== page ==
Stimulus Is Not the Solution to Greece's Economic Woes

August 22, 2013

Economists often confuse economic indicators with actual economic performance. In myriad news articles, white papers and academic studies, they advocate for ways to boost gross domestic product (GDP). Although GDP may be the best of limited measures in assessing total economic output, it is only a proxy, and proxies are imperfect. Therefore, when economists treat GDP as the be-all end-all metric to evaluate economic performance, they often propose ways to improve GDP figures, rather than the actual economy, says Matthew Melchiorre, the 2012-2013 Warren T. Brookes Journalism Fellow at the Competitive Enterprise Institute.

Recently, several economists at the Levy Institute at Bard College made this blunder in a new report recommending a "Marshall Plan"-type fiscal stimulus for Greece's moribund economy.

  • The report compares the recovery times (the time it takes for GDP and the unemployment rate to return to pre-crisis levels) of Greece today and the United States following the Great Depression.
  • The authors argue that fiscal stimulus in the 1930s accounted for the United States' faster recovery, relative to Greece today. Therefore, they argue, Greece should be implementing fiscal stimulus, not austerity.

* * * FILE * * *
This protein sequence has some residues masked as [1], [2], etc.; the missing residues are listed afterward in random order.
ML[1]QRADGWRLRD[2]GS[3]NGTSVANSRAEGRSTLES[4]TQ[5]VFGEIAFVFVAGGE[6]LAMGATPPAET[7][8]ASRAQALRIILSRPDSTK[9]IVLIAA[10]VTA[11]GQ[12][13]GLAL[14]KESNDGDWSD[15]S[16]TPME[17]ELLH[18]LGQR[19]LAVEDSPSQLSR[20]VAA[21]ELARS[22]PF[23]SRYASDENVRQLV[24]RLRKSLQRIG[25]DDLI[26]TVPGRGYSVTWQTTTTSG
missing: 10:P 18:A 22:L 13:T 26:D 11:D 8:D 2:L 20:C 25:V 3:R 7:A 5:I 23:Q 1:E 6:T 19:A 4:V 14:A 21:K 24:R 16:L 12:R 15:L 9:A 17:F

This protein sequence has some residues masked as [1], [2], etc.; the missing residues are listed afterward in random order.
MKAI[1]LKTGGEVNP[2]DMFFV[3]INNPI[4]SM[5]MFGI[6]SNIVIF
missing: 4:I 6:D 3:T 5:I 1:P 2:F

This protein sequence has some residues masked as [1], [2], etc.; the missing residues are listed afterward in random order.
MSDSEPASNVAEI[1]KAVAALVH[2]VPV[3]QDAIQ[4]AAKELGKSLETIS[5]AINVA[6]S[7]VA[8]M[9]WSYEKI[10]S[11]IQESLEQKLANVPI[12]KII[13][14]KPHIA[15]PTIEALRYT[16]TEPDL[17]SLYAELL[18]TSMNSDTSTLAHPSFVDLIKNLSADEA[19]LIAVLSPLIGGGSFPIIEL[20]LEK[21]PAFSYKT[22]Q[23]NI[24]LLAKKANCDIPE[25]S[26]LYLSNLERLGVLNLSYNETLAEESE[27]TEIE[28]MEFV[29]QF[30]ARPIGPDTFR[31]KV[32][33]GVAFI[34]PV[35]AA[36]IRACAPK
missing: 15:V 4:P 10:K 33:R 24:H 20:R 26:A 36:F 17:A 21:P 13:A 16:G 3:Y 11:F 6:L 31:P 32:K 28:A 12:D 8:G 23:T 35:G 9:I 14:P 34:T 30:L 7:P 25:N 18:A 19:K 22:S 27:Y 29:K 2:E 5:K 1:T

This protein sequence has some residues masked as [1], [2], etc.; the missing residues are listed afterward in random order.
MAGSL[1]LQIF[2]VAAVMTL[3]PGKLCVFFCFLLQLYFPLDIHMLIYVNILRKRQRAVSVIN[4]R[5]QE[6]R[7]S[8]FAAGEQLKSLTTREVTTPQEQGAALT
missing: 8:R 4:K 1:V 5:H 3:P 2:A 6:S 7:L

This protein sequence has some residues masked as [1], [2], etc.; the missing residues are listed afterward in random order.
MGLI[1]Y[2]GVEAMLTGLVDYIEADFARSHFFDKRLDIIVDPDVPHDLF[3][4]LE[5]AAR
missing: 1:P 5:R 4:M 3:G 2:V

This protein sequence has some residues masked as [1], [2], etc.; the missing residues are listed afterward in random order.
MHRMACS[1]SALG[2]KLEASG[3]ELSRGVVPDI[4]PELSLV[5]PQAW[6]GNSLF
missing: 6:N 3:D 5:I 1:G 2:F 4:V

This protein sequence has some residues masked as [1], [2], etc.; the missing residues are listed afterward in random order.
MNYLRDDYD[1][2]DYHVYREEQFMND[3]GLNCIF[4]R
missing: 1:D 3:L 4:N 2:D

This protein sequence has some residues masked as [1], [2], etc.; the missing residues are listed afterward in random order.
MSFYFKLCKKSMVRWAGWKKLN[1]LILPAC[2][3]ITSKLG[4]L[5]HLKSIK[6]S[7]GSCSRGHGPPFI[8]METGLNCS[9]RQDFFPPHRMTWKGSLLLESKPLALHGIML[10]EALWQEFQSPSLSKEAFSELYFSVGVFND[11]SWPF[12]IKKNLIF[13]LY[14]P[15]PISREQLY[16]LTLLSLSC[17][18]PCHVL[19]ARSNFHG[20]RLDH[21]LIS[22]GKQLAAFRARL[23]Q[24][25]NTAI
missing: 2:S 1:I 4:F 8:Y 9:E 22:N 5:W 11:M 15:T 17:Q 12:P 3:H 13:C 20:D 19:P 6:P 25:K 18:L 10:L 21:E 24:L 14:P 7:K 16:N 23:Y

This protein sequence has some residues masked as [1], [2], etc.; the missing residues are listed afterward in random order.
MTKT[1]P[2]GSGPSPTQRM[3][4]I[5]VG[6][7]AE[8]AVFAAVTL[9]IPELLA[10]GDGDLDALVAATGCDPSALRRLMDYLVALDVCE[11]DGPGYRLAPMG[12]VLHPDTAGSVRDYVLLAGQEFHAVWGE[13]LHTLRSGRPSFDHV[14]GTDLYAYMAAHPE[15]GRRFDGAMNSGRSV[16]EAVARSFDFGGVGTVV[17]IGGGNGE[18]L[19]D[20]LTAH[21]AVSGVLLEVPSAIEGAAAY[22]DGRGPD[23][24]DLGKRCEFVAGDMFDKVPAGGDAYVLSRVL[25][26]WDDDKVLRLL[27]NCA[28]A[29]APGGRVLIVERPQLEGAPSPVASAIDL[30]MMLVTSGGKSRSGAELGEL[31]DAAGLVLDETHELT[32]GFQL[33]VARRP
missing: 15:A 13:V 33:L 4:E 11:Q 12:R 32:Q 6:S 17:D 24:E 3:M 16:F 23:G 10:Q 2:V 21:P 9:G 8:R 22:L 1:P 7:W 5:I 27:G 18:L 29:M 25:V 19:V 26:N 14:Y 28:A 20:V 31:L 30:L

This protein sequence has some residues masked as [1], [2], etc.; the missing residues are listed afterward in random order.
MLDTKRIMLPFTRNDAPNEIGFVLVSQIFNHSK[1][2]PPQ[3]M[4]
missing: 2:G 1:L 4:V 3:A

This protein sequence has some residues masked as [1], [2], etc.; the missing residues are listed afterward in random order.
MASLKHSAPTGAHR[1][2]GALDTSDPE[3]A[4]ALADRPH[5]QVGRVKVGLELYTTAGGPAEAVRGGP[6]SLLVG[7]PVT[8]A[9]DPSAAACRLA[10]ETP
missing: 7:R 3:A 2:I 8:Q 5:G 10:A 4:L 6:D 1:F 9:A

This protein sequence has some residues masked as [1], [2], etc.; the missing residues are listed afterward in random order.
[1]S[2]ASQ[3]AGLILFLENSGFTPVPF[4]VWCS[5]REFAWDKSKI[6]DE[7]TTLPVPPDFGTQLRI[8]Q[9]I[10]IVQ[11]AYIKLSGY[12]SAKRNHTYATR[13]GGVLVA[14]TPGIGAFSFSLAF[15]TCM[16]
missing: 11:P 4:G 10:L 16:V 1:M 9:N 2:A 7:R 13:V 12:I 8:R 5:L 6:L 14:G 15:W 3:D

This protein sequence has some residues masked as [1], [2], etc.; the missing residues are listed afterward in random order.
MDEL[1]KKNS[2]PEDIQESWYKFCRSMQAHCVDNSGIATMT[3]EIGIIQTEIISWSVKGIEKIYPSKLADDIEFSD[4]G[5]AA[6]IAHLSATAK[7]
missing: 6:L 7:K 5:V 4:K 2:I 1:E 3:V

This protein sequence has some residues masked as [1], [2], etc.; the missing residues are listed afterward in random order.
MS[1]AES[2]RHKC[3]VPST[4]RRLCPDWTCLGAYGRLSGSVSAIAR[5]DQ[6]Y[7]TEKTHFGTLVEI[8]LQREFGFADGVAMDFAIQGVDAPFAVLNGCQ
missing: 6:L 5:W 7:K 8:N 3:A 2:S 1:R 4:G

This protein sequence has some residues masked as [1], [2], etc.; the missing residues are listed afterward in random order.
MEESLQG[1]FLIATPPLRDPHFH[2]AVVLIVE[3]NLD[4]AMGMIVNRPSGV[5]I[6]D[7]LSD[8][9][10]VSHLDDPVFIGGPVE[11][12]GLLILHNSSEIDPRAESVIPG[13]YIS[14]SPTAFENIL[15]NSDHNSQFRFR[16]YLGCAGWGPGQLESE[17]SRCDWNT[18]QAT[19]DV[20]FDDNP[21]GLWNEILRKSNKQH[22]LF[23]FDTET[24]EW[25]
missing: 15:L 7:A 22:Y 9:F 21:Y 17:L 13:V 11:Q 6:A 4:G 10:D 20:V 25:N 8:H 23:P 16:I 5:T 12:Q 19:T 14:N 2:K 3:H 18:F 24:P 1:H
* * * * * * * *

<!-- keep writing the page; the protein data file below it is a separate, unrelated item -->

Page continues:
But America in the 1930s and Greece today are not comparable.

  • An increase in government spending cannot account for an effect on private investment over four times its size.
  • Fiscal multipliers represent the dollar-for-dollar effect on the economy from one dollar of government spending.
  • Keynesian arguments for fiscal stimulus rely on a positive multiplier effect greater than 1.00, which means that every dollar of government spending yields more than a dollar in economic activity.

Most New Deal programs had a multiplier effect on the private sector that was either small or sometimes even negative; it is between 0.5 and 1.5. In other words, each dollar of government spending led to an increase in private spending of $1.50 at the high end and sometimes even a decrease, depending on the program.

Pumping money into the Greek economy may boost GDP and even spur hiring for a short time, but it will not lead to self-sustaining growth driven by private investment over the long run. Only fundamentally reforming the Greek economy can accomplish that.

Source: Matthew Melchiorre, "Praying for Growth at the GDP Altar," Competitive Enterprise Institute, August 12, 2013.

 

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